The comparison of these things then shows us that deacons did have I guess what you could say a historic precedent in Acts 6, but that they were not in specific actual deacons. In fact, in many ways, they were more like elders. Let me show you why. Look at verse 6, “They prayed, laid hands on them” – and then verse 7 – “and the Word of God increased.”

Now, why did it increase? Well, first of all, I think it increased because the apostles were free from serving tables to make it increase. Right? The apostles were free to do what they felt they had to do, and that was spend their time in the Word and prayer. “The number of disciples multiplied in Jerusalem greatly, a great number of the priests were obedient to the faith.” But another reason why it multiplied was not just the work of the apostles, but look at this, “And Stephen” – who may well be representative of the other six – “full of grace and power, did great wonders and miracles among the people.” Now, could it well be that the other six did the same. Could it be that these were anything but deacons in the traditional sense? These were Holy Spirit-empowered evangelists who went out into that city doing signs and wonders and mighty deeds; teaching, preaching, evangelizing; full of faith, full of the Spirit, full of power, performing wonders.

Now, we know that at least one other of them was a powerful wonder-working preacher, and that one was Philip, for he’s mentioned as such as you come over to chapter 8. Two of the seven we know were powerful preachers. It may well be that the other five were involved in such a ministry also. So, they would be more like apostles, more like evangelists than they would be like the actual role of deacon as we understand it in the pastoral epistles.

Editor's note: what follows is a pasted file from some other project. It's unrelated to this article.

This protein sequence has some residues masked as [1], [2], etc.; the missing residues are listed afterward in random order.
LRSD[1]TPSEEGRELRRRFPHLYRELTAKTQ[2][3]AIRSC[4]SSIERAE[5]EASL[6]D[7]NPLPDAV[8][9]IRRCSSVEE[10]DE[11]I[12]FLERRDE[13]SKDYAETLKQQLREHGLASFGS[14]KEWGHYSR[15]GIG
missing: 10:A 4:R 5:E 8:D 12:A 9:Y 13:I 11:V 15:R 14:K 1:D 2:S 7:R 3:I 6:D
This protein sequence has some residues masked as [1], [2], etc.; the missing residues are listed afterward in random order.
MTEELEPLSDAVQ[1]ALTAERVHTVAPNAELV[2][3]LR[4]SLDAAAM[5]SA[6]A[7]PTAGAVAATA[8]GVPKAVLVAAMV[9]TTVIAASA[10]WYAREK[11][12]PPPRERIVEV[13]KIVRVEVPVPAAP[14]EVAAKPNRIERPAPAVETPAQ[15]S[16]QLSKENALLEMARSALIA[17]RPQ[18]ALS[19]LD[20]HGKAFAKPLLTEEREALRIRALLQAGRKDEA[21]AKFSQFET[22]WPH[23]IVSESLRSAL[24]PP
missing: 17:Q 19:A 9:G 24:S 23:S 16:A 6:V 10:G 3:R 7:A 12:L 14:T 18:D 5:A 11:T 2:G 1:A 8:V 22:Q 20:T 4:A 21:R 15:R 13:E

So, having touched all those bases, let’s go back to 1 Timothy chapter 3 and just briefly touch that chapter in our thought. When you come to 1 Timothy 3, it’s about 64 A.D. in the Church. The Church has been around long enough; Christ has been crucified just after 30 A.D. The Church has been around for 30 years; it’s grown; it’s developed. Paul’s had his effective ministry; others have ministered. And the church at Ephesus, to which Paul is writing this letter – really to them through Timothy; Timothy is there trying to set things in order in the church – but the church at Ephesus has grown; it’s developed; it’s had its leadership trained by Paul for three years according to Acts 20. It’s a well-developed church. It had become very apparent in that church that they needed not only teachers of the Word who were the overseers and elders, leaders of the church, those with the authority, but they also needed implementers and administrators and workers to carry that out. And so by now, there is a growing number of people who rise to places of official service. And what Paul is saying to Timothy here is, “Look, you can’t just let anybody do that. There is a level of service we’re all engaged in; there is a level of service for those with spiritual gifts. But there is a level of service in representation of the church which carries the authority of the pastors for which people must be properly qualified.

And so, here – and it’s really obscure as to when the actual transition took place in history; we don’t know – but by the time you come to 1 Timothy, there has developed the recognition that a church must have a group of servers who are recognized as models of spiritual virtue in the role of a servant. And again I go back to what I said at the beginning, that the purpose of servants at this level is to be examples. They set the spiritual standard of what service ought to be that all the rest of us are to follow.

And again, there’s nothing said here about specific duties. No duty of a deacon is given here. It doesn’t say anything. All it talks about is characteristics.

You say, “Well, what did deacons do?”

Well, they did whatever the pastors directed them to do. It’s a pretty simple task. I mean if you want to ask me how to define my task, I could sum it up, I guess, very simply in this: win, teach, train, send; win, teach, train, send. He just keeps cycling people through that all the time. Nobody needs to work very hard at figuring out what we’re supposed to do. We teach the Word of God. Why? To win people to Christ. Why? So they can get grow in the faith. Why? So they can be trained to do that very same thing, and we send them out to do it. Very simple, it’s just that constant cycle. We know the task very well. Well, what do the deacons do? Well, the deacons help you implement the task. That’s the function of serving – of serving.